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Author Notes:

Corresponding Author, Thomas Heffron, Children’s Healthcare of Atlanta, 1405 Clifton Rd, NE, Atlanta, GA 30322, USA, Tel: 404-785-1213, Fax: 404-785-1831, Thomas.heffron@choa.org.



  • Science & Technology
  • Life Sciences & Biomedicine
  • Pediatrics
  • Transplantation
  • liver transplantation
  • pediatric liver transplantation
  • acute liver failure
  • fulminant liver failure
  • ABO incompatible
  • RISK

Pediatric liver transplantation for acute liver failure at a single center: A 10-yr experience

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Journal Title:

Pediatric Transplantation


Volume 14, Number 2


, Pages 228-232

Type of Work:

Article | Post-print: After Peer Review


Children transplanted for ALF urgently require an optimal graft and have lower post-transplant survival compared with children transplanted for chronic liver disease. Over 10 yr, 33 consecutive children transplanted for ALF were followed. Demographics, encephalopathy, intubation, dialysis, laboratory values, graft type ABOI, XL (GRWR > 5%), DDSLT, LDLT and WLT were evaluated. Complications and survival were determined. ALF accounted for 33/201 (16.4%) of transplants during this period. Twelve of 33 received ABOI, five XL grafts, 18 DDSLT, and three LDLT. Waiting time pretransplant was 2.1 days. One- and three-yr patient survival in the ALF group was 93.4% and 88.9%, and graft survivals were 86.4% and 77.7%. Median follow-up was 1452 days. ABOI one- and three yr patient and graft survival in the ALF was 91.6% and 78.6%. No difference in graft or patient survival was noted in the ALF and chronic liver disease group or the ABOI and the ABO compatible group. A combination of ABO incompatible donor livers, XL grafts, DDSLT, LDLT and WLT led to a short wait time and subsequent graft and patient survival comparable to patients with non-acute disease.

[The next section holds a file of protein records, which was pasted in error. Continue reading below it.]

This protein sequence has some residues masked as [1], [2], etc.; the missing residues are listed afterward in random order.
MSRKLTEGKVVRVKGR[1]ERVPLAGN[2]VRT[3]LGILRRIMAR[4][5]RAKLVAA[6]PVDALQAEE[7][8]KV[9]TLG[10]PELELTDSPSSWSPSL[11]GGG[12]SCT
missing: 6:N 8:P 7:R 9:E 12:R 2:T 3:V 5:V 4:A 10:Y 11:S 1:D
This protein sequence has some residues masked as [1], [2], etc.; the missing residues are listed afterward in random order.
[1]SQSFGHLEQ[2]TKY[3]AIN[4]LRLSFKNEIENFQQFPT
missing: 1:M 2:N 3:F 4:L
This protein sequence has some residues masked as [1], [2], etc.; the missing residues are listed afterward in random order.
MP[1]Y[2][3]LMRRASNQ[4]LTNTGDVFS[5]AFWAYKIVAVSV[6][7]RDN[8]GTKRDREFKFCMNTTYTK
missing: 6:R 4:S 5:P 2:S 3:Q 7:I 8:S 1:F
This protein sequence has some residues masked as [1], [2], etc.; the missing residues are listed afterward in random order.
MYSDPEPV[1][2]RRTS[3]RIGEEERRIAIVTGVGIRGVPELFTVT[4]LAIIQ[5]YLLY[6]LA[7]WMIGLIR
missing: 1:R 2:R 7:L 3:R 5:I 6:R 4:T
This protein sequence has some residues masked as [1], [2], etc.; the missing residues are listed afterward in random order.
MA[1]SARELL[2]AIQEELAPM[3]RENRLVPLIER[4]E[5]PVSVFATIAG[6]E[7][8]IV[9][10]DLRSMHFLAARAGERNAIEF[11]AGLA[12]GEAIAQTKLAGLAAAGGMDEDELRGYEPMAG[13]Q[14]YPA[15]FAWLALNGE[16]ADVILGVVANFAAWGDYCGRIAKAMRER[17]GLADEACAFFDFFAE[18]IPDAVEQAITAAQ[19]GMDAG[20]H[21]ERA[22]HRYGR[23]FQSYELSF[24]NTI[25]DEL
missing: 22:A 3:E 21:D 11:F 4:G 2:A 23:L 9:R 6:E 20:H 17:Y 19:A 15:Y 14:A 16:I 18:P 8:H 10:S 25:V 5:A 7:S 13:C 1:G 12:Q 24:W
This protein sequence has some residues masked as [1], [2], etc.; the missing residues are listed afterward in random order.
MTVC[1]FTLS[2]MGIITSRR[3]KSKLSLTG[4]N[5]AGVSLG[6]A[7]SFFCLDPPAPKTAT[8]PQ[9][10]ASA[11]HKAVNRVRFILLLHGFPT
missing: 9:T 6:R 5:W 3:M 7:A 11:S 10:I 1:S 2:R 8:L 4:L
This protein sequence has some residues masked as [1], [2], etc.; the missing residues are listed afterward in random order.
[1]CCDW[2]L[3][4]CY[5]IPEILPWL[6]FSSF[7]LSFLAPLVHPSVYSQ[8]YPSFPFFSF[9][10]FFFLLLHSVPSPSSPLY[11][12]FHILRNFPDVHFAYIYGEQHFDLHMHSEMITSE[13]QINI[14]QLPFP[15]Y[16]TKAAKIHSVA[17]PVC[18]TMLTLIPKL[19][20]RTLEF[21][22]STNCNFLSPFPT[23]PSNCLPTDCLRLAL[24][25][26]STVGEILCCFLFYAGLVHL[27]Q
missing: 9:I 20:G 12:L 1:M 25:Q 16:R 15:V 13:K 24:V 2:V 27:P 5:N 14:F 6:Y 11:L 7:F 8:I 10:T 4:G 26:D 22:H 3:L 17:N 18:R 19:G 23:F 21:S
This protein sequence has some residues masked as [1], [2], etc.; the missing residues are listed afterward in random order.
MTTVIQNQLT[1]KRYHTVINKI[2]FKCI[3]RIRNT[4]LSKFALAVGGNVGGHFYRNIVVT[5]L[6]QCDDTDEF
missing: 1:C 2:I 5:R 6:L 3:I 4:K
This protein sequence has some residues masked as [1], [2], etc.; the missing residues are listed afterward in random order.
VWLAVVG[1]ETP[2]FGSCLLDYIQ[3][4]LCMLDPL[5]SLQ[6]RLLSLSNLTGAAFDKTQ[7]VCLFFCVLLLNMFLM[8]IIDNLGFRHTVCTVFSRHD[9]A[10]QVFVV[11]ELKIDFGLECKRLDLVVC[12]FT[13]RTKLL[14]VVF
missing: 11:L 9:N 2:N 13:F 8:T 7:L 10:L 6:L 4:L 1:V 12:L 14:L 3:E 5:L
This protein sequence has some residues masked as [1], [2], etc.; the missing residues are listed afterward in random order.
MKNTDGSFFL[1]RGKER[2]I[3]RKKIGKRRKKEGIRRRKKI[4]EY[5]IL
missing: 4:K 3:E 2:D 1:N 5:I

Copyright information:

© 2009 John Wiley & Sons A/S.

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